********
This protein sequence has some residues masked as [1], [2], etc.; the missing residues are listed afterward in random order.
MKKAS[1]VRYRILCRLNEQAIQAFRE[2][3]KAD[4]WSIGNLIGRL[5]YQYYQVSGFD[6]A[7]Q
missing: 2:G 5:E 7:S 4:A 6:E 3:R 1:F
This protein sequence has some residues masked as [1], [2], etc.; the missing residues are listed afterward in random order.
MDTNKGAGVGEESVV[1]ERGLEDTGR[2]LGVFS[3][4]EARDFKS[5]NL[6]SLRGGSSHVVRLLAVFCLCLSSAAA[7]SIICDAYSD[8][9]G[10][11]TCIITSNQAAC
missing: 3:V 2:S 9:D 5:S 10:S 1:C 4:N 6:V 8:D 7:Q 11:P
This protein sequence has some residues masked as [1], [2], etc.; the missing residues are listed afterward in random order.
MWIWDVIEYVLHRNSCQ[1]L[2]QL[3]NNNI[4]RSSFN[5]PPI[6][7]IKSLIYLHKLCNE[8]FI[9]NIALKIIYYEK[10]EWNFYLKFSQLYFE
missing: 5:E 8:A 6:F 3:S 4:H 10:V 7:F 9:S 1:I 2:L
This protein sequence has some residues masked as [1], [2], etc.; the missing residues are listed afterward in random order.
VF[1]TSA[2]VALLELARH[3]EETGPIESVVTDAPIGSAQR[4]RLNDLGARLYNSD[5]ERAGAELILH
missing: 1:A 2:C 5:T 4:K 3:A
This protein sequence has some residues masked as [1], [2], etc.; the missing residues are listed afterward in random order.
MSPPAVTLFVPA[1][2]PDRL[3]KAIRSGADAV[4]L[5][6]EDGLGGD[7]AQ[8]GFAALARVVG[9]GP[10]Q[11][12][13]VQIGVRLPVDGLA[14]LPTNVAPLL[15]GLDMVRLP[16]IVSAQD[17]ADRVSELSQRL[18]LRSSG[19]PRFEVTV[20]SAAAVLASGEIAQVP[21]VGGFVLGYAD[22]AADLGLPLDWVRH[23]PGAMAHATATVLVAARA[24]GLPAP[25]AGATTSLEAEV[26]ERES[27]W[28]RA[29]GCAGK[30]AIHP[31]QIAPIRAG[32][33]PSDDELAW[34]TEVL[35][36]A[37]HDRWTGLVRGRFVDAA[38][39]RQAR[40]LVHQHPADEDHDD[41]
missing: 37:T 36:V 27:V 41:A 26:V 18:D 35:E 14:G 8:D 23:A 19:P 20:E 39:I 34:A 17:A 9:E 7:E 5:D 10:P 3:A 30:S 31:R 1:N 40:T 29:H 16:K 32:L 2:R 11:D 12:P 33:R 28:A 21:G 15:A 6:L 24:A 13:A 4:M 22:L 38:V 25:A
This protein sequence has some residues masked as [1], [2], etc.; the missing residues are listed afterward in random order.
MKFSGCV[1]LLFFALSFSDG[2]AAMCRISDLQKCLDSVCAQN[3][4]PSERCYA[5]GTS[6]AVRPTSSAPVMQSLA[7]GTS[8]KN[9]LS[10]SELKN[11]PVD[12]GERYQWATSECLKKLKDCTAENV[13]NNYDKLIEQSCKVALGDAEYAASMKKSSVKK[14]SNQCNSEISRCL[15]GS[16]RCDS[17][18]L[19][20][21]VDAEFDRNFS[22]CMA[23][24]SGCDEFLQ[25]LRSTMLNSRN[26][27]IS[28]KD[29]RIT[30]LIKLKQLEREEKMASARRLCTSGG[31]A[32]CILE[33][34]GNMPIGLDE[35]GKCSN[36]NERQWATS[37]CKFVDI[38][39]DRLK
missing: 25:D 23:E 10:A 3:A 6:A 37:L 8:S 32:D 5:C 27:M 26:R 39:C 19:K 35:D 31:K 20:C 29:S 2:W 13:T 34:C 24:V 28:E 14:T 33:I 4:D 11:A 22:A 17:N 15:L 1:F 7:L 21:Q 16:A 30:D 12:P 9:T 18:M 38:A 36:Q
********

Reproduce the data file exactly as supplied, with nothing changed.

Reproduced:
This protein sequence has some residues masked as [1], [2], etc.; the missing residues are listed afterward in random order.
MKKAS[1]VRYRILCRLNEQAIQAFRE[2][3]KAD[4]WSIGNLIGRL[5]YQYYQVSGFD[6]A[7]Q
missing: 2:G 5:E 7:S 4:A 6:E 3:R 1:F
This protein sequence has some residues masked as [1], [2], etc.; the missing residues are listed afterward in random order.
MDTNKGAGVGEESVV[1]ERGLEDTGR[2]LGVFS[3][4]EARDFKS[5]NL[6]SLRGGSSHVVRLLAVFCLCLSSAAA[7]SIICDAYSD[8][9]G[10][11]TCIITSNQAAC
missing: 3:V 2:S 9:D 5:S 10:S 1:C 4:N 6:V 8:D 7:Q 11:P
This protein sequence has some residues masked as [1], [2], etc.; the missing residues are listed afterward in random order.
MWIWDVIEYVLHRNSCQ[1]L[2]QL[3]NNNI[4]RSSFN[5]PPI[6][7]IKSLIYLHKLCNE[8]FI[9]NIALKIIYYEK[10]EWNFYLKFSQLYFE
missing: 5:E 8:A 6:F 3:S 4:H 10:V 7:F 9:S 1:I 2:L
This protein sequence has some residues masked as [1], [2], etc.; the missing residues are listed afterward in random order.
VF[1]TSA[2]VALLELARH[3]EETGPIESVVTDAPIGSAQR[4]RLNDLGARLYNSD[5]ERAGAELILH
missing: 1:A 2:C 5:T 4:K 3:A
This protein sequence has some residues masked as [1], [2], etc.; the missing residues are listed afterward in random order.
MSPPAVTLFVPA[1][2]PDRL[3]KAIRSGADAV[4]L[5][6]EDGLGGD[7]AQ[8]GFAALARVVG[9]GP[10]Q[11][12][13]VQIGVRLPVDGLA[14]LPTNVAPLL[15]GLDMVRLP[16]IVSAQD[17]ADRVSELSQRL[18]LRSSG[19]PRFEVTV[20]SAAAVLASGEIAQVP[21]VGGFVLGYAD[22]AADLGLPLDWVRH[23]PGAMAHATATVLVAARA[24]GLPAP[25]AGATTSLEAEV[26]ERES[27]W[28]RA[29]GCAGK[30]AIHP[31]QIAPIRAG[32][33]PSDDELAW[34]TEVL[35][36]A[37]HDRWTGLVRGRFVDAA[38][39]RQAR[40]LVHQHPADEDHDD[41]
missing: 37:T 36:V 27:V 41:A 26:V 18:D 35:E 14:G 8:D 23:A 19:P 20:E 39:I 34:A 17:A 9:E 7:E 5:D 10:P 3:A 30:S 31:R 1:N 40:T 29:H 16:K 32:L 2:R 11:D 12:P 33:R 28:A 21:G 15:A 6:L 24:A 13:A 4:M 22:L 38:V 25:A
This protein sequence has some residues masked as [1], [2], etc.; the missing residues are listed afterward in random order.
MKFSGCV[1]LLFFALSFSDG[2]AAMCRISDLQKCLDSVCAQN[3][4]PSERCYA[5]GTS[6]AVRPTSSAPVMQSLA[7]GTS[8]KN[9]LS[10]SELKN[11]PVD[12]GERYQWATSECLKKLKDCTAENV[13]NNYDKLIEQSCKVALGDAEYAASMKKSSVKK[14]SNQCNSEISRCL[15]GS[16]RCDS[17][18]L[19][20][21]VDAEFDRNFS[22]CMA[23][24]SGCDEFLQ[25]LRSTMLNSRN[26][27]IS[28]KD[29]RIT[30]LIKLKQLEREEKMASARRLCTSGG[31]A[32]CILE[33][34]GNMPIGLDE[35]GKCSN[36]NERQWATS[37]CKFVDI[38][39]DRLK
missing: 25:D 23:E 10:A 3:A 6:A 37:L 8:S 32:D 5:C 27:M 26:R 39:C 19:K 35:D 31:K 20:C 29:S 2:W 13:T 34:C 24:V 28:E 14:T 33:I 4:D 11:A 22:A 17:N 15:L 1:F 7:L 21:Q 16:A 30:D 12:P 9:T 18:M 38:A 36:Q